Send this article to a friend:


Bizarre 460-foot "battery tanker" set to ship electrons by 2026
Loz Blain

Japanese company PowerX is moving ahead with its strange plan to build a "mobile power station" in the form of a 140-meter (460-ft) electric "battery tanker," which will carry 241 megawatt-hours of renewable energy across the sea over short distances.

The idea here is simple enough: renewable energy is often generated a fair distance from where it's most needed, so let's build an electric ship full of batteries, and jolly well ship it there. 

Why not just put down an underwater cable? That's a fine question. PowerX points out that Japan is surrounded by deep seas, and prone to earthquakes, and says in a press release that "the ship-based solution resolves issues such as long downtime from undersea cable malfunctions and repairs, as well as the high costs associated with ultra-high voltage connections and substations."

The Battery Tanker X prototype is scheduled for manufacture in 2025 and trials in 2026

To a man with a hammer, they say, everything looks like a nail. PowerX has a couple of battery factories, which might explain why the company thinks it's a good idea to build a ship loaded with nothing but batteries. Ninety-six container-sized lithium-iron phosphate battery modules will be spaced around this relatively small demonstrator, as well as controllers and charge units. 

Currently named "Battery Tanker X," the prototype won't be going very far. Pushing a vessel through draggy water is a nightmare for battery-powered electric propulsion systems, so the ship's maximum range before it burns through too much battery to make the trip economically feasible is slated at just 300 km (186 miles).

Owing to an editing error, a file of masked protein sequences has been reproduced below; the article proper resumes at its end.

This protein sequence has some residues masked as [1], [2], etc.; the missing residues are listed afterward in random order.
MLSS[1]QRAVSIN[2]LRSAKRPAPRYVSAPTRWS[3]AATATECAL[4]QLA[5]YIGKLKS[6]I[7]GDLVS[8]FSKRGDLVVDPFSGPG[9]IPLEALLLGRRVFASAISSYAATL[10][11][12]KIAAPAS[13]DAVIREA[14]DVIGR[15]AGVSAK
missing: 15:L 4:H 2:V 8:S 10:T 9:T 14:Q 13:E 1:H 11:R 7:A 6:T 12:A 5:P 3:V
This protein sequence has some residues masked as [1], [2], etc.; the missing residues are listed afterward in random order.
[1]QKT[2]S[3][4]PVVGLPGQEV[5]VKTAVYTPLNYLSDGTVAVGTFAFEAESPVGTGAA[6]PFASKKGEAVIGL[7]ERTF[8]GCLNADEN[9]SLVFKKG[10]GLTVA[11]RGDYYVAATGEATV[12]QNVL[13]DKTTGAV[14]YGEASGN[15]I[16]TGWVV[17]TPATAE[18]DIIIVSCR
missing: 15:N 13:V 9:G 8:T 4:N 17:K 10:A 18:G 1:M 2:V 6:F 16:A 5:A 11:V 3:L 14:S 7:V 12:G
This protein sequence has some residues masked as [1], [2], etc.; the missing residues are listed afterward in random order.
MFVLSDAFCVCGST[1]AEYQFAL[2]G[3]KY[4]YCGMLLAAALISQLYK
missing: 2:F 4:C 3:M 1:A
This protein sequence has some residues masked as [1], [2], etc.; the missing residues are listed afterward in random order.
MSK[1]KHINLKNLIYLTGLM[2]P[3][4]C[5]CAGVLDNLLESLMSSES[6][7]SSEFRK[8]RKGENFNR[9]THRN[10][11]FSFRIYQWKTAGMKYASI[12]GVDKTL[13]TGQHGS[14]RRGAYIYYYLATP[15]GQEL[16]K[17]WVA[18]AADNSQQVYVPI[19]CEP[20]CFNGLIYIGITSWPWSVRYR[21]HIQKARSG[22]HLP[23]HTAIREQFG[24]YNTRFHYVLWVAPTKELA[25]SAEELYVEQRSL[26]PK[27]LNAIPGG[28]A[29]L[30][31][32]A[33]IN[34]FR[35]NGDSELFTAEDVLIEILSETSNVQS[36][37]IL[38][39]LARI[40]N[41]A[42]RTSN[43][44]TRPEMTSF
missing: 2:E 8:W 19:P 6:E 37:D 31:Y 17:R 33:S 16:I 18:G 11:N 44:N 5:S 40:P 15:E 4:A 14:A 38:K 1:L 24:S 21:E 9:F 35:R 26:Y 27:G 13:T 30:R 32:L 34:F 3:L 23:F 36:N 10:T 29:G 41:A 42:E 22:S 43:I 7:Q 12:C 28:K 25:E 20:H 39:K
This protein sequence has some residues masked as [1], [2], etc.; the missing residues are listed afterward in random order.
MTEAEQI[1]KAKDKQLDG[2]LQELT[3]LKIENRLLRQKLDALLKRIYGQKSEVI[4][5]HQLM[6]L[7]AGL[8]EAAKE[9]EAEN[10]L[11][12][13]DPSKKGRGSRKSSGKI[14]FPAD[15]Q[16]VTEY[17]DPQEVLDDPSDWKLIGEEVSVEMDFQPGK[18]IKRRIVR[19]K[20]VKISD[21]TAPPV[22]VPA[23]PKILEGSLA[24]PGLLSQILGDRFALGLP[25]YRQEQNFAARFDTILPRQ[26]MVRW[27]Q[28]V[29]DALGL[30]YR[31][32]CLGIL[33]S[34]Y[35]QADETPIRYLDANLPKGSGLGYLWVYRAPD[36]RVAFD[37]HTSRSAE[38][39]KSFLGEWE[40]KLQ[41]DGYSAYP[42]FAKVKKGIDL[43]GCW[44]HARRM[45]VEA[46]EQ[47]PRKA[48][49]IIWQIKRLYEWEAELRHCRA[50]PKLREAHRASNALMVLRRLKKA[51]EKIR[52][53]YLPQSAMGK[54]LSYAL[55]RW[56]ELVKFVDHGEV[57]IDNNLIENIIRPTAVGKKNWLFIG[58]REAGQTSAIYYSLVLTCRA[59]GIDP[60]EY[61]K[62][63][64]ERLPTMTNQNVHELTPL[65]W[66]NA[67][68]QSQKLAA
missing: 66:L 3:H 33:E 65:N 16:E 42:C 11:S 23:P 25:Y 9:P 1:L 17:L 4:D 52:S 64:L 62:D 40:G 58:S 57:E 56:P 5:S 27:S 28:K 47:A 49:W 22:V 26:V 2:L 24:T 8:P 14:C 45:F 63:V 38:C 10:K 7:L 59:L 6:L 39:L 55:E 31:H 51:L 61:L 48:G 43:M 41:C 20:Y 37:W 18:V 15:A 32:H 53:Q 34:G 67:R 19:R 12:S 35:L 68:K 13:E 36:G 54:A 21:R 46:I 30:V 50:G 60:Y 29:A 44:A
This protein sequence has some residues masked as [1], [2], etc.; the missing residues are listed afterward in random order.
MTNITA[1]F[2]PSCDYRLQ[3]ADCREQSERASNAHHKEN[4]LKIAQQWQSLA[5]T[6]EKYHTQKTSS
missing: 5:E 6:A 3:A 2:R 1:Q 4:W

A full production "Power Ark" the same size, says PowerX, might move about 4,190 GWh of electricity annually from renewable sources in Hokkaido to meet demand in Aomori just 100 km (62 miles) away, making use of transmission infrastructure already in place but soon to be abandoned as fossil fuel-based generation capacity is gradually shut down. 

Huge 2 GWh Power Arks with solar canopies – that's the eventual plan

If four ships were deployed around the clock on this route, the company says the cost of power transport would be around US$0.17 per kWh. It doesn't go out of its way to mention that the average retail price of household electricity in Japan is around US$0.25, leaving a scant US$0.07 per kWh to be divided between the renewable power, distribution and retail companies.

The ships will be fitted with gas emission control and fire suppression mechanisms, although the lithium-iron phosphate chemistry is intrinsically quite stable and difficult to ignite. The full-size Power Ark will be much larger than this prototype, and it's proposing to carry eight times as much loaded lithium, meaning it'll hit the high seas carrying a colossal two gigawatt-hours of trapped energy – enough to run about 70,000 average US homes for a full day.

We find this idea somewhat environmentally confusing; assuming these ships are built without carbon-neutral green steel, one wonders how much clean energy they need to cart around, burning clean energy every step of the way, before they can be considered an environmental win.

Still, PowerX must see a business case here, and it's establishing a new subsidiary called "Ocean Power Grid, Inc" to commercialize the technology. With a detailed prototype design now complete, the company aims to have the Battery Tanker X built in 2025 , with "domestic and international field testing planned to commence in 2026." Currently funded to the tune of more than US$70 million, PowerX is setting up a number of partnerships around the idea.

Check out a video below.

Editor's note: this piece was amended Thursday June 1, to reflect the fact that these ships use a lower-density, safer chemistry that's unlikely to cause huge battery fires.




Loz has been one of our most versatile contributors since 2007. Joining the team as a motorcycle specialist, he has since covered everything from medical and military technology to aeronautics, music gear and historical artefacts. Since 2010 he's branched out into photography, video and audio production, and he remains the only New Atlas contributor willing to put his name to a sex toy review. A singer by night, he's often on the road with his acappella band Suade.

Send this article to a friend: